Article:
In accordance with the present invention this is attained with a light-emitting diode which comprises a substrate having a pair of opposed surfaces with an active layer of a semiconductor material on one of the surfaces of the substrate. The active layer is of a material which is capable of having light generated therein. A reverse mesa is formed in the active layer and has at least one inwardly sloping side surface. The sloping side surface is at an angle which is capable of reflecting light directed thereat through the active layer to an emitting surface of the diode.

The invention will be better understood from the following more detailed description taken with the accompanying drawings and the claims.

BRIEF DESCRIPTION OF THE DRAWINGS

FIG. 1 is a cross-sectional view of a conventional (prior art) light-emitting diode array;

FIG. 2 is a cross-sectional view of another conventional (prior art) light-emitting diode array;

FIG. 3 is a top plan view of a light-emitting diode array in accordance with the present invention;

FIG. 4 is a cross-sectional view taken along line 4--4 of FIG. 3;

FIG. 5 is a cross-sectional view taken along line 5--5 of FIG. 3;

FIG. 6 is a cross-sectional view that illustrates the working of a mirror surface of each of the light-emitting diodes of the present invention;

FIG. 7 is a graph showing and comparing the spatial distribution of the intensity of light emitted by a light-emitting diode array in accordance with the present invention and a conventional (prior art) light-emitting diode array;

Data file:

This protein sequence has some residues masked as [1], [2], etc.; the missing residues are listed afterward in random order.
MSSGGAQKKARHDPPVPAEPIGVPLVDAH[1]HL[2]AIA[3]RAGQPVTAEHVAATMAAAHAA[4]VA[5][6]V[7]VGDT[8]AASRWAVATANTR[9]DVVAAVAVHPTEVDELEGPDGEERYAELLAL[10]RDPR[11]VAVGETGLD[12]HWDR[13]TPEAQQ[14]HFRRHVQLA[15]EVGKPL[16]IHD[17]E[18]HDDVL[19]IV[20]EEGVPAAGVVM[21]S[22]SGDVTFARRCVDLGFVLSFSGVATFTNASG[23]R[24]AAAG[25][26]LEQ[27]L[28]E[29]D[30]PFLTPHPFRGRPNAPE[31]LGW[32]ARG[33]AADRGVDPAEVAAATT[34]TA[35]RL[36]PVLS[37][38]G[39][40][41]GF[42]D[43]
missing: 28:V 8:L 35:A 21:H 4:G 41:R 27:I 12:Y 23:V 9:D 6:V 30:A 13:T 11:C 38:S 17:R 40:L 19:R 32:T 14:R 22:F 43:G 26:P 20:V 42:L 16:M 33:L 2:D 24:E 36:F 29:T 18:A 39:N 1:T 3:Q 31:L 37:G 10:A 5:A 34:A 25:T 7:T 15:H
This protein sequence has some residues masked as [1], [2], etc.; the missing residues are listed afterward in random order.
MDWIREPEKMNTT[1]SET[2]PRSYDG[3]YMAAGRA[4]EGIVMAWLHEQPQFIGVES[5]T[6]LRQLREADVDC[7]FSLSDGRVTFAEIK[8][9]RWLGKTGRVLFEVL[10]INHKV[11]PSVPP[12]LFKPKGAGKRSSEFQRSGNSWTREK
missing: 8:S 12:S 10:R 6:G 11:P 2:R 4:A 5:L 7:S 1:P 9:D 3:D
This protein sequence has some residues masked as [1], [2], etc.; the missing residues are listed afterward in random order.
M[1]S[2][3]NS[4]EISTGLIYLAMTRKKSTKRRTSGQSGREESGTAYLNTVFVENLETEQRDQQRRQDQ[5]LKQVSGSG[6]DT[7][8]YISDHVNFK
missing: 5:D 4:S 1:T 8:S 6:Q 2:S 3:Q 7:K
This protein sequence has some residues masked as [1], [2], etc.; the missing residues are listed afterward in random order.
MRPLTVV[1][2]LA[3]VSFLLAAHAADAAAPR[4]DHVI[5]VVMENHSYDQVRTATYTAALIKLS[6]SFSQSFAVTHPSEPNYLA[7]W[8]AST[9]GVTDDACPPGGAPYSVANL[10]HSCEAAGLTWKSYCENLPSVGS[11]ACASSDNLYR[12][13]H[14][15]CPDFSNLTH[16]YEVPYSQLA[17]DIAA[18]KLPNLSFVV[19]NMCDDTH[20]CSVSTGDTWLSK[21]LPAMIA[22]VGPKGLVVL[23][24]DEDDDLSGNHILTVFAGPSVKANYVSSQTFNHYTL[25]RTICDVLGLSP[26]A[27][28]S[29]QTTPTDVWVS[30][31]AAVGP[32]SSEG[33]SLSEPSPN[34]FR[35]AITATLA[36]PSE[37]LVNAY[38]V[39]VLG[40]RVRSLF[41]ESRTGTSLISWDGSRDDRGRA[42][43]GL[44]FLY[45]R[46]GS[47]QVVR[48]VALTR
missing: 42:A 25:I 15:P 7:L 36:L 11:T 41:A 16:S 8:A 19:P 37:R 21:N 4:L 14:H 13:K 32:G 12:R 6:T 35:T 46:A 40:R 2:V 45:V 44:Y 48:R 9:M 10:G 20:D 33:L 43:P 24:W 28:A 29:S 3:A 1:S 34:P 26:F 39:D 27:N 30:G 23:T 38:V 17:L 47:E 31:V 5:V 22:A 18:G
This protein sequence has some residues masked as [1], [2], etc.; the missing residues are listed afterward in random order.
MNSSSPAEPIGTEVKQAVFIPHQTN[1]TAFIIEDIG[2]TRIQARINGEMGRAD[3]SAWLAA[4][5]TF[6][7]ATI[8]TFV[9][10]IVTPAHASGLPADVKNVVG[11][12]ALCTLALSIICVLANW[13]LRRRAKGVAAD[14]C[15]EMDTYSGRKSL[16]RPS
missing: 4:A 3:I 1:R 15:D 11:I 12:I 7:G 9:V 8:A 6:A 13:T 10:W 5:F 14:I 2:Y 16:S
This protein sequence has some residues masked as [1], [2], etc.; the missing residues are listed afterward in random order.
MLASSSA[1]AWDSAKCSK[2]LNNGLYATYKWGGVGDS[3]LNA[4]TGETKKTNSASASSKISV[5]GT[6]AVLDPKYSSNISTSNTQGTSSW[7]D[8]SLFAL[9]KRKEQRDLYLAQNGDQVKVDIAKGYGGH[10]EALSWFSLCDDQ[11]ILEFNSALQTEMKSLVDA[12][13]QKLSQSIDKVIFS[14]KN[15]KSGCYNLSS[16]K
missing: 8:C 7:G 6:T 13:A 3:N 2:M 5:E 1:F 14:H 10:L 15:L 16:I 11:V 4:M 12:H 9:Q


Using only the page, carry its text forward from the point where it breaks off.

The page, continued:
FIG. 8 is a cross-sectional view of another light-emitting diode array in accordance with the invention; and

FIG. 9 is a cross-sectional view of a still another light-emitting diode array in accordance with the present invention.

The drawings are not necessarily to scale.

DETAILED DESCRIPTION

Referring now to FIGS. 3, 4 and 5, there are shown a top plan view, a first cross-sectional view through a dashed line 4--4 of FIG. 3, and a second cross-sectional view through a dashed line 5--5 of FIG. 3, respectively, of an AlGaAs light-emitting diode array 58 in accordance with the present invention. The light-emitting diode array 58 comprises a substrate 62 having opposed surfaces 64 and 66. The substrate 62 is of p-type conductivity GaAs which is doped with Zn to a concentration of 11018 impurities/cm3. On the surface 64 of the substrate 62 is a first layer 68 of p-type conductivity AlGaAs. The first layer 68 is about 10 microns in thickness and is doped with Zn to a concentration of 11018 impurities/cm3. A second layer 70 of n-type conductivity GaAlAs is on the first layer. The second layer 70 is an active layer and is of a material which is capable of having light generated therein, and is about 5 microns thick and is doped with Si to a concentration of 11018 impurities/cm3 Grooves extend through the second layer 70 and a portion of the first layer 68 to form reverse mesas 72, each of which is a light-emitting element 60. For simplicity, only two light-emitting elements 60 are shown.